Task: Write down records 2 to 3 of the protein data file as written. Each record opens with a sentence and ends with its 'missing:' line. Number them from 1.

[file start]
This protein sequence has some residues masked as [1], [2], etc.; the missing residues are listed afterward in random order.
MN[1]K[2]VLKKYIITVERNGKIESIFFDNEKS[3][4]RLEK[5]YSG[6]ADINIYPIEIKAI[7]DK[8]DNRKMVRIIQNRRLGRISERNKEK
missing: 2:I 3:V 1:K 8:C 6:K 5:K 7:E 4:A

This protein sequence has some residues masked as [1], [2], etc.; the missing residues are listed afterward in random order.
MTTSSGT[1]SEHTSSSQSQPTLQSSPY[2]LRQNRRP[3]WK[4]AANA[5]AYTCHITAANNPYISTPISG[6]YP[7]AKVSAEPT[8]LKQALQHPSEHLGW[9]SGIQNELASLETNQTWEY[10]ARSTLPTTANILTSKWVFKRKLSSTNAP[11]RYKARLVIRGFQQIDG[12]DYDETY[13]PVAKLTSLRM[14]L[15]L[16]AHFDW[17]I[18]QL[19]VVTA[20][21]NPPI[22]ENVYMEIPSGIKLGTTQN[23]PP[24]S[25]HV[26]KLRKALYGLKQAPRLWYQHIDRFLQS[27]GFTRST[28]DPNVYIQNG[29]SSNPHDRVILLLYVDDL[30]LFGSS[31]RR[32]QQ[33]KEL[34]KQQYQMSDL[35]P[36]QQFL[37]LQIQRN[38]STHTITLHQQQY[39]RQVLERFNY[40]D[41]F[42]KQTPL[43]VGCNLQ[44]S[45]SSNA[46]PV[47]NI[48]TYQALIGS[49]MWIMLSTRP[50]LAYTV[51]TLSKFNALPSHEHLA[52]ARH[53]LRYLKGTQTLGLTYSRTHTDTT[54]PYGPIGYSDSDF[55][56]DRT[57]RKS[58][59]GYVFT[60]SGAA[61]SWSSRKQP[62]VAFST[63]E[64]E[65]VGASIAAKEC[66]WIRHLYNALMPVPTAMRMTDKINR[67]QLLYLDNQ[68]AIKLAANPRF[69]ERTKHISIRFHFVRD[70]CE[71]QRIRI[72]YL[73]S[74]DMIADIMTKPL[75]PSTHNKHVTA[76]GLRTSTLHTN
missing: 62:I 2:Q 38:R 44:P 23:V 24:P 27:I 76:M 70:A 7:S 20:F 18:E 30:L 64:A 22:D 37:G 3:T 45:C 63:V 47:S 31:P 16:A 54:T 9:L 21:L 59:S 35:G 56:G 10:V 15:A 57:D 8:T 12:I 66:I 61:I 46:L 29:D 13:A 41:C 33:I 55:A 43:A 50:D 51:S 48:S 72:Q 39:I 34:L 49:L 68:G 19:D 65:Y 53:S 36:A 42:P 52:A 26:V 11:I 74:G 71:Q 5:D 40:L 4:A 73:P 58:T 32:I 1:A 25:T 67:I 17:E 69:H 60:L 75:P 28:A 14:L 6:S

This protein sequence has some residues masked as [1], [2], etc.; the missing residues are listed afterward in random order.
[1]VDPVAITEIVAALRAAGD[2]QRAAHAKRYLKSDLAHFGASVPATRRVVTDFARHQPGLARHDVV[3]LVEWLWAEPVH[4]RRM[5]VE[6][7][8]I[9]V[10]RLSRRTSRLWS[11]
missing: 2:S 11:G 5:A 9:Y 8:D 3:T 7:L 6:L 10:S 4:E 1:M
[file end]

This protein sequence has some residues masked as [1], [2], etc.; the missing residues are listed afterward in random order.
MTTSSGT[1]SEHTSSSQSQPTLQSSPY[2]LRQNRRP[3]WK[4]AANA[5]AYTCHITAANNPYISTPISG[6]YP[7]AKVSAEPT[8]LKQALQHPSEHLGW[9]SGIQNELASLETNQTWEY[10]ARSTLPTTANILTSKWVFKRKLSSTNAP[11]RYKARLVIRGFQQIDG[12]DYDETY[13]PVAKLTSLRM[14]L[15]L[16]AHFDW[17]I[18]QL[19]VVTA[20][21]NPPI[22]ENVYMEIPSGIKLGTTQN[23]PP[24]S[25]HV[26]KLRKALYGLKQAPRLWYQHIDRFLQS[27]GFTRST[28]DPNVYIQNG[29]SSNPHDRVILLLYVDDL[30]LFGSS[31]RR[32]QQ[33]KEL[34]KQQYQMSDL[35]P[36]QQFL[37]LQIQRN[38]STHTITLHQQQY[39]RQVLERFNY[40]D[41]F[42]KQTPL[43]VGCNLQ[44]S[45]SSNA[46]PV[47]NI[48]TYQALIGS[49]MWIMLSTRP[50]LAYTV[51]TLSKFNALPSHEHLA[52]ARH[53]LRYLKGTQTLGLTYSRTHTDTT[54]PYGPIGYSDSDF[55][56]DRT[57]RKS[58][59]GYVFT[60]SGAA[61]SWSSRKQP[62]VAFST[63]E[64]E[65]VGASIAAKEC[66]WIRHLYNALMPVPTAMRMTDKINR[67]QLLYLDNQ[68]AIKLAANPRF[69]ERTKHISIRFHFVRD[70]CE[71]QRIRI[72]YL[73]S[74]DMIADIMTKPL[75]PSTHNKHVTA[76]GLRTSTLHTN
missing: 62:I 2:Q 38:R 44:P 23:V 24:P 27:I 76:M 70:A 7:S 20:F 18:E 30:L 64:A 22:D 37:G 3:T 45:C 63:V 47:S 31:P 16:A 54:T 9:L 21:L 59:S 35:G 56:G 10:V 15:A 57:D 8:T 12:I 66:I 61:I 46:L 29:D 13:A 41:C 33:I 55:A 43:A 50:D 51:S 48:S 72:Q 39:I 34:L 49:L 68:G 19:D 65:Y 53:S 36:A 42:P 52:A 26:V 11:I 74:G 71:Q 5:D 40:L 4:A 73:P 58:T 32:I 1:A 25:T 67:I 17:E 69:H 60:L 75:P 28:A 14:L 6:S

This protein sequence has some residues masked as [1], [2], etc.; the missing residues are listed afterward in random order.
[1]VDPVAITEIVAALRAAGD[2]QRAAHAKRYLKSDLAHFGASVPATRRVVTDFARHQPGLARHDVV[3]LVEWLWAEPVH[4]RRM[5]VE[6][7][8]I[9]V[10]RLSRRTSRLWS[11]
missing: 2:S 11:G 5:A 9:Y 8:D 3:T 7:L 6:L 10:S 4:E 1:M